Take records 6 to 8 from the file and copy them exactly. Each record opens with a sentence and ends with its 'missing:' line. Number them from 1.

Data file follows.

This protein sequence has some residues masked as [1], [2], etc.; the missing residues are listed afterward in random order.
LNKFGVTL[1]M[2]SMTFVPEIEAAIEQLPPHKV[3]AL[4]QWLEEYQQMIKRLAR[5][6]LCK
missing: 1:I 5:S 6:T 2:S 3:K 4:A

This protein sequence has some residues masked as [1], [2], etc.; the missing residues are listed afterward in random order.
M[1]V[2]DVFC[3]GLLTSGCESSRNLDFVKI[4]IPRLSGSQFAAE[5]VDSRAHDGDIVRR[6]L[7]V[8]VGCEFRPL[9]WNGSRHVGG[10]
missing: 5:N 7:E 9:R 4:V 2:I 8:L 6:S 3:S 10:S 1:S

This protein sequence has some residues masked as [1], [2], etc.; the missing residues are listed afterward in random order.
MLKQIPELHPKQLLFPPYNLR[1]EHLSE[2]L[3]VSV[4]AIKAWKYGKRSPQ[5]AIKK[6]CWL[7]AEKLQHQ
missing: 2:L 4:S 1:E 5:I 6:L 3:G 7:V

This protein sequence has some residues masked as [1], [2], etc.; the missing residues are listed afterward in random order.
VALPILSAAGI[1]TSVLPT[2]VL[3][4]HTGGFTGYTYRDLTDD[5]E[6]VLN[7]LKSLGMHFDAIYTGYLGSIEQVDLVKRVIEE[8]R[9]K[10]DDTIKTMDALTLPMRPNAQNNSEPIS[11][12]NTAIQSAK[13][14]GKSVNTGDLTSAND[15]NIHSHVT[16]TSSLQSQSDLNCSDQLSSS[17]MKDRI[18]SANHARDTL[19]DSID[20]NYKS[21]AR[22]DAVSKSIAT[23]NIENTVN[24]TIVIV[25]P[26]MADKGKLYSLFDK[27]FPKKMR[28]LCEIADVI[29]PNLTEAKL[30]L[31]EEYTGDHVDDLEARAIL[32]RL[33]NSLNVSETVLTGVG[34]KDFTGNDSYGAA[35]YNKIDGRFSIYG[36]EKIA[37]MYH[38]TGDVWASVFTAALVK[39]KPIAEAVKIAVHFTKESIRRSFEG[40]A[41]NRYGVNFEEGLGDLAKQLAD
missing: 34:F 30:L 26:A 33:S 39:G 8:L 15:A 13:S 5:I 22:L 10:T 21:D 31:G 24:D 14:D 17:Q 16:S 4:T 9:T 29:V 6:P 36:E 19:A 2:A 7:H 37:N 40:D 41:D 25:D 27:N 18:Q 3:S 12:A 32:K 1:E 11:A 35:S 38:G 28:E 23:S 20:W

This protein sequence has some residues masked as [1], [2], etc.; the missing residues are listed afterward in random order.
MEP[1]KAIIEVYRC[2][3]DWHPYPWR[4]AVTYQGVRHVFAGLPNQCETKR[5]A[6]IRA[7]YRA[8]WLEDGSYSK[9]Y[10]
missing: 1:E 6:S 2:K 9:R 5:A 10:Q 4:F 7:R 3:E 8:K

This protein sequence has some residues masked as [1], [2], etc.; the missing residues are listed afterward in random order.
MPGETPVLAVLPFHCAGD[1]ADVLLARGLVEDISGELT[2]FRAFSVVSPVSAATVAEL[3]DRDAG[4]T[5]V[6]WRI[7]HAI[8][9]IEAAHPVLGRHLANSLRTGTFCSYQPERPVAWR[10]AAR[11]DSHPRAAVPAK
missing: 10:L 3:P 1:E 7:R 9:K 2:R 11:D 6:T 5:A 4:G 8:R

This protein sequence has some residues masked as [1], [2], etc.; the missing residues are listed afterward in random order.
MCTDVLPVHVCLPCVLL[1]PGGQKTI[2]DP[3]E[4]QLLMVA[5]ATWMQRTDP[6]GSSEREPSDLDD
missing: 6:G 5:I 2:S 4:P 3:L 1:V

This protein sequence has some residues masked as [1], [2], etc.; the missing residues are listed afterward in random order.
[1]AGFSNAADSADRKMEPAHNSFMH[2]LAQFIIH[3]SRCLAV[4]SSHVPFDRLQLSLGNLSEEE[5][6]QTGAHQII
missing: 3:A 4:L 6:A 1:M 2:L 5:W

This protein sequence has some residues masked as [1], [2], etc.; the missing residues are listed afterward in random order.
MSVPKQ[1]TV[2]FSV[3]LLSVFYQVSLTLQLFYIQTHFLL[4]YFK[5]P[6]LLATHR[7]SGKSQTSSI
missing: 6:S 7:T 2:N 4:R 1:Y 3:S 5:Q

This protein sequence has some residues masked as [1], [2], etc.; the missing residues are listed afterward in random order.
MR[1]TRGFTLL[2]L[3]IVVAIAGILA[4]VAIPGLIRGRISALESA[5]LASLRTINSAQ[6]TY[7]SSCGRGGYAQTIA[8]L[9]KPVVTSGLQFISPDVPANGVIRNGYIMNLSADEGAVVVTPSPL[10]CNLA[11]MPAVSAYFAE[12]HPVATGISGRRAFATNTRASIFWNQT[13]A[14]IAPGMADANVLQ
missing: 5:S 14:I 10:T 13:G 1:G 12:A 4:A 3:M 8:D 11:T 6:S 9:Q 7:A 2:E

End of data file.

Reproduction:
This protein sequence has some residues masked as [1], [2], etc.; the missing residues are listed afterward in random order.
MPGETPVLAVLPFHCAGD[1]ADVLLARGLVEDISGELT[2]FRAFSVVSPVSAATVAEL[3]DRDAG[4]T[5]V[6]WRI[7]HAI[8][9]IEAAHPVLGRHLANSLRTGTFCSYQPERPVAWR[10]AAR[11]DSHPRAAVPAK
missing: 10:L 3:P 1:E 7:R 9:K 2:R 11:D 6:T 5:A 4:G 8:R

This protein sequence has some residues masked as [1], [2], etc.; the missing residues are listed afterward in random order.
MCTDVLPVHVCLPCVLL[1]PGGQKTI[2]DP[3]E[4]QLLMVA[5]ATWMQRTDP[6]GSSEREPSDLDD
missing: 6:G 5:I 2:S 4:P 3:L 1:V

This protein sequence has some residues masked as [1], [2], etc.; the missing residues are listed afterward in random order.
[1]AGFSNAADSADRKMEPAHNSFMH[2]LAQFIIH[3]SRCLAV[4]SSHVPFDRLQLSLGNLSEEE[5][6]QTGAHQII
missing: 3:A 4:L 6:A 1:M 2:L 5:W